Four new cases of bluetongue virus have been confirmed in cattle in England.

The Department for Environment, Food, and Rural Affairs (DEFRA) confirmed that the cases were identified within the 10km temporary control zone, which was established following the first case of bluetongue, found in a cow in Kent, earlier this month.

The cattle have tested positive for bluetongue serotype 3, the strain of the virus for which there is no vaccine.

“Following active surveillance within the 10km temporary control zone (TCZ), a further four cases in cattle of bluetongue serotype 3 have been identified on two additional premises, all within the 10km TCZ and within 5km of the first finding near Canterbury, Kent,” DEFRA stated.

All four animals will be humanely culled to reduce the risk of onward transmission.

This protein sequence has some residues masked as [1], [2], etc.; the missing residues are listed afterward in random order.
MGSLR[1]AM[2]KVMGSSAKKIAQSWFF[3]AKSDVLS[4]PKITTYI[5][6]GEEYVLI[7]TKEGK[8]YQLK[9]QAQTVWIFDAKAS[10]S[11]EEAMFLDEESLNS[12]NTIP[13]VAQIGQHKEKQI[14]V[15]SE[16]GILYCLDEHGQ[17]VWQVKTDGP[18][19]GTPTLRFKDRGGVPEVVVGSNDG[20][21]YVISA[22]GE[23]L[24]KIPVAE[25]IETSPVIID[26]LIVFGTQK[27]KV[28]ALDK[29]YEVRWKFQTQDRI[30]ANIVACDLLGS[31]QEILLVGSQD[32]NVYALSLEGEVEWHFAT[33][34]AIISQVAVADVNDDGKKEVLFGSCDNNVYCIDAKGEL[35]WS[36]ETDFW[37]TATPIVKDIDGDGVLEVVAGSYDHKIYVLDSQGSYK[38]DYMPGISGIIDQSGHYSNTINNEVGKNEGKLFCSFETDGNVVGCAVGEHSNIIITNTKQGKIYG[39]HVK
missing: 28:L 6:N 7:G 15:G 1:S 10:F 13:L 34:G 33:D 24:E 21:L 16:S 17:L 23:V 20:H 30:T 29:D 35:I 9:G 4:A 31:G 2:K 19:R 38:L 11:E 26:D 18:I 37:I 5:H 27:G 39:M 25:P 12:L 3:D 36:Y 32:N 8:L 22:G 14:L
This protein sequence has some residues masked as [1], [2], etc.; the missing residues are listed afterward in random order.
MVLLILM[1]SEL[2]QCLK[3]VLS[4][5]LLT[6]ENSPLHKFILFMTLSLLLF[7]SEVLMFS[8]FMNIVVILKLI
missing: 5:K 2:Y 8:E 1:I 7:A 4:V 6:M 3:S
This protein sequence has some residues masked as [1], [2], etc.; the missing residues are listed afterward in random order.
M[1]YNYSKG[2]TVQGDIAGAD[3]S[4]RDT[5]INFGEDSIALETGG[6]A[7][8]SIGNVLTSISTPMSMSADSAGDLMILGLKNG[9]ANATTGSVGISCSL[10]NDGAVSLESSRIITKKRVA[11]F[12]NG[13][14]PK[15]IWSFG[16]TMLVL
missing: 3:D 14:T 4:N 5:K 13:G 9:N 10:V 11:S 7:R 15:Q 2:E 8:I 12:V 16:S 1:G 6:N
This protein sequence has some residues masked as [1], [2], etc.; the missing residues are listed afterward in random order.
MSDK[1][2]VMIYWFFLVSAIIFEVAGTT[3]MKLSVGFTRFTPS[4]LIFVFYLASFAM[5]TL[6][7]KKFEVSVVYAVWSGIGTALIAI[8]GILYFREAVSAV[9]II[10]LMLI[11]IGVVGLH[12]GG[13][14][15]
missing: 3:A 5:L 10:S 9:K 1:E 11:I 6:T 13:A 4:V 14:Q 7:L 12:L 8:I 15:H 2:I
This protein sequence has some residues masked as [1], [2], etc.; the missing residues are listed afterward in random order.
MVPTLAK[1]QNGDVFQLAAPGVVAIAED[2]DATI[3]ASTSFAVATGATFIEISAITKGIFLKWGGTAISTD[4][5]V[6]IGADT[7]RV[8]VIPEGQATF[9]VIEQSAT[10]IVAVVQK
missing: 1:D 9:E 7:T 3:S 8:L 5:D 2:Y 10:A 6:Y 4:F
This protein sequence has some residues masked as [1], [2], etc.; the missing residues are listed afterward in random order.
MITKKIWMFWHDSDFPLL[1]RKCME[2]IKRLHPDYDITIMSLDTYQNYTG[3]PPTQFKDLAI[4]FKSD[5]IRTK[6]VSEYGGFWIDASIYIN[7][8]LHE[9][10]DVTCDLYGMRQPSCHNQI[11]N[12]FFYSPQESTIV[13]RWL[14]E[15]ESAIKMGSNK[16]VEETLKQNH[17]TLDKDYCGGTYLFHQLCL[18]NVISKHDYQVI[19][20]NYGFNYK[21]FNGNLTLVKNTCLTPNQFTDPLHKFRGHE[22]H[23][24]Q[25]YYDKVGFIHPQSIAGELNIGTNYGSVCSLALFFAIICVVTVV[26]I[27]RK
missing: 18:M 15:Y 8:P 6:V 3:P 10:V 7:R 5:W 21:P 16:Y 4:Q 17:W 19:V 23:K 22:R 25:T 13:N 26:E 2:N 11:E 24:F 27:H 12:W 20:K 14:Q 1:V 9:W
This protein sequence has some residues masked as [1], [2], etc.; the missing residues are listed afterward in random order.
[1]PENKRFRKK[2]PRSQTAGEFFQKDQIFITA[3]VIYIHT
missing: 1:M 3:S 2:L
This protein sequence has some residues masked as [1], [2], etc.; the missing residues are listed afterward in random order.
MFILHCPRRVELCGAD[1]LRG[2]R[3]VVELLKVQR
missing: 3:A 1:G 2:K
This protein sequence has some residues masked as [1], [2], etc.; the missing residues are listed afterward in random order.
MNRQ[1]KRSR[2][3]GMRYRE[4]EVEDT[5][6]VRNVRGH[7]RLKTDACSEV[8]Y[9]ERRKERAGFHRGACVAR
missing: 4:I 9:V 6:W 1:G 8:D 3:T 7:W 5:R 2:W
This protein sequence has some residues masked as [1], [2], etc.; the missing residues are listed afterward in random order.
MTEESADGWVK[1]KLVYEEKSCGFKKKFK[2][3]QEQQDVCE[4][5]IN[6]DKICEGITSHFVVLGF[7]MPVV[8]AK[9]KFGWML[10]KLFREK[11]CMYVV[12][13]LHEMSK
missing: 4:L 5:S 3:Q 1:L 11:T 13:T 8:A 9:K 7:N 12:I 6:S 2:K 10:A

Virus spread

Bluetongue could spread to the UK if infected midges are carried across the channel by the wind, and the south and east coasts of England are at highest risk.

DEFRA stated that there is no evidence that there is circulating virus in the midge population.

Bluetongue could also spread into the UK if infected animals, blood or germinal products, are imported from countries where bluetongue is circulating.


The case in England resulted in a ban on cattle, sheep and other ruminants moving to the island of Ireland.

In Ireland, officials on both sides of the border are working to trace all cattle and sheep movements from Britain to Ireland since 1 October.

Farmers who imported livestock since this date will be contacted by the regional veterinary office to arrange for testing.

Bluetongue is a notifiable disease, therefore any suspected cases must be reported to the Department.

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